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Guest Post: Democracy And Its Contradictions

Courtesy of Tyler Durden

The next in a continuing series (most recently: Evil and the State).

Submitted by Free Radical

Democracy and Its Contradictions

Democracy, as Churchill said, “is the worst form of government except for all those other forms that have been tried from time to time,” the assumption being that because the state is the only conceivable form of government (and therefore necessary for civil society to exist), the democratic state is the best state, even if it is merely the best among bad ones. This flies in the face, of course, of the godlike esteem in which democracy is held around the world, both by those who are ruled by such states and by those who yearn to be. Democracy, after all, is based on “the proposition that the legitimacy of all political power arises from, and only from, the consent of the governed, the peoplei  – the assumption being that the democratic state embodies this noble proposition. 

The problem, however, is that while the people’s consent in a democratic state is supposedly expressed through the right to vote – through the so-called “ballot” – consent has little if anything to do with the process:

Doubtless the most miserable of men, under the most oppressive government in the world, if allowed the ballot, would use it, if they could see any chance of thereby meliorating their condition.  But it would not, therefore, be a legitimate inference that the government itself, that crushes them, was one which they had voluntarily set up, or even consented to.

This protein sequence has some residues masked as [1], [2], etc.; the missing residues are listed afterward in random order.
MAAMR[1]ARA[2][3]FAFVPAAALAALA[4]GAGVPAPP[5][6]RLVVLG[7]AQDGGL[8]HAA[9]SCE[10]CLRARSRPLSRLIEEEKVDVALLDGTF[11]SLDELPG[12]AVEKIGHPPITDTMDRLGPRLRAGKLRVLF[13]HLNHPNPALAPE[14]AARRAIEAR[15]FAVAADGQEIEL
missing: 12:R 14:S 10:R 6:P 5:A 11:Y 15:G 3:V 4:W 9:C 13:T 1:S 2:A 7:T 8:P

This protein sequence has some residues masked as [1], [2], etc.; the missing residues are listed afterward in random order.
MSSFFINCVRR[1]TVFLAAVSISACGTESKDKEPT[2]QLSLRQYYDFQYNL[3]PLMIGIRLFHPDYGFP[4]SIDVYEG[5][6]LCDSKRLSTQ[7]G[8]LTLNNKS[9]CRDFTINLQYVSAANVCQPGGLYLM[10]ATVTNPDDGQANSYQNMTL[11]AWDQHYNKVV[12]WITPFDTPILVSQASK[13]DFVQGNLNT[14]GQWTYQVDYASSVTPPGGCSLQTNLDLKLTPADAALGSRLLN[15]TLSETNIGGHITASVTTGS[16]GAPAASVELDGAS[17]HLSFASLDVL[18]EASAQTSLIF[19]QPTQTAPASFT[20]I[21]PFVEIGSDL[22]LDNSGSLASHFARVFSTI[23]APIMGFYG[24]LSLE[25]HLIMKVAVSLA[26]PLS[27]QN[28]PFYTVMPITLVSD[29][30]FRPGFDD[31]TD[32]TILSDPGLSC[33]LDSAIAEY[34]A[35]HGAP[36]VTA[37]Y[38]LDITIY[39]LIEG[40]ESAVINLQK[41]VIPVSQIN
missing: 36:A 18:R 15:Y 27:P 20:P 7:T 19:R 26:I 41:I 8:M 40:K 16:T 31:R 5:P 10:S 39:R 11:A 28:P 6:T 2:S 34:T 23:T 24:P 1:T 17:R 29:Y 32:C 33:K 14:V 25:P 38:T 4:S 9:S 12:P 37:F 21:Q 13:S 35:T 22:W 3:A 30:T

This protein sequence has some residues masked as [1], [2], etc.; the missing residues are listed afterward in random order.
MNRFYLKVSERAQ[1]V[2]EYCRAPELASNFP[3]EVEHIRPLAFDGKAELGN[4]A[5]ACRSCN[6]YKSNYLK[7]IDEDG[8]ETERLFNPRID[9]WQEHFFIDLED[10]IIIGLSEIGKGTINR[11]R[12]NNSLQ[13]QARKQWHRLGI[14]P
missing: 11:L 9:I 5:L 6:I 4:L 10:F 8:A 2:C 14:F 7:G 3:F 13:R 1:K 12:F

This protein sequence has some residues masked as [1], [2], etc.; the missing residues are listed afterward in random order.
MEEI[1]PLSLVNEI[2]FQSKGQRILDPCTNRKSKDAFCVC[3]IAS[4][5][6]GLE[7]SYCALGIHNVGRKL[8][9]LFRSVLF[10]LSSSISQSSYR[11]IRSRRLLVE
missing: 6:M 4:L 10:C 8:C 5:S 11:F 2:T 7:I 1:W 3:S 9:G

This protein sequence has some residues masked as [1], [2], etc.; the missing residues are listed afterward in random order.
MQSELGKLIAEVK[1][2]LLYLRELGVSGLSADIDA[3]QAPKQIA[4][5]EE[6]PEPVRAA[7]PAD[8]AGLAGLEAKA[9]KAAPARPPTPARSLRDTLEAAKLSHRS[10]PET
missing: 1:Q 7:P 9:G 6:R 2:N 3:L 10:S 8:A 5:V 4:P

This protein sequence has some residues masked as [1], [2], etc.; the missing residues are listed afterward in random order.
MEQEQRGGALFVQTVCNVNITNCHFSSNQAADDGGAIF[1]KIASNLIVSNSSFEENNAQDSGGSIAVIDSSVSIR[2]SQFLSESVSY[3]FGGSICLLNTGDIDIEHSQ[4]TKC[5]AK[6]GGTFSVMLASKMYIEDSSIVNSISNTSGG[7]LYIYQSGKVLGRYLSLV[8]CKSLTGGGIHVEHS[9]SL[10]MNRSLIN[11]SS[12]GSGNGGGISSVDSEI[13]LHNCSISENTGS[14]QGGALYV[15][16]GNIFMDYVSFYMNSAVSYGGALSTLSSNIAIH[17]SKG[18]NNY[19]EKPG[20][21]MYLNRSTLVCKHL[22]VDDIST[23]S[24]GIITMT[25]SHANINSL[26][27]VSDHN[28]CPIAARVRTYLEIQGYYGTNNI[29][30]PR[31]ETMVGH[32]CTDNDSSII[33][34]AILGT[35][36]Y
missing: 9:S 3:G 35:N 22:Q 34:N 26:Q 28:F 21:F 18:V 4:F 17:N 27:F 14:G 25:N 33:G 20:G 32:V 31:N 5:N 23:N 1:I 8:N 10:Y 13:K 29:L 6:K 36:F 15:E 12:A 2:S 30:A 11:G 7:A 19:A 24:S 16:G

What does it mean, in other words, to vote within the confines of that which one had no vote in creating and when those confines, therefore, cannot legitimately – i.e., in a morally justifiable manner – rule over one? Even assuming that those confines are minimal (though none are, of course, even if they were so conceivedii), what moral authority or obligation can such confines have?  What authority or obligation, that is, can political constitutions have?

The answer, simply put, is none.  The United States Constitution, for example,

… has no authority or obligation at all, unless as a contract between man and man. And it does not so much as even purport to be a contract between persons now existing. It purports, at most, to be only a contract between persons living [long] ago. … Furthermore, we know, historically, that only a small portion even of the people then existing were consulted on the subject, or asked, or permitted to express either their consent or dissent in any formal manner. Those persons, if any, who did give their consent formally, are all dead now. … And the Constitution, so far as it was their contract, died with them.  They had no natural power or right to make it obligatory upon their children. It is not only plainly impossible, in the nature of things, that they could bind their posterity, but they did not even attempt to bind them. That is to say, the instrument does not purport to be an agreement between any body but “the people” then existing; nor does it, either expressly or impliedly, assert any right, power, or disposition, on their part, to bind anybody but themselves.

Moreover:

As taxation is made compulsory on all, whether they vote or not, a large proportion of those who vote, no doubt do so to prevent their own money being used against themselves; when, in fact, they would have gladly abstained from voting, if they could thereby have saved themselves from taxation alone, to say nothing of being saved from all the other usurpations and tyrannies of the government. To take a man’s property without his consent, and then to infer his consent because he attempts, by voting, to prevent that property from being used to his injury, is a very insufficient proof of his consent to support the Constitution. It is, in fact, no proof at all.

Just as representative democracy is a farce, then, so is the constitutionalism that attends it. For what constitutions are based on is not self-determination but pre-determination, which, under the best of circumstances, merely provides the means by which such consent as is presumed to have been given can accordingly be withdrawn.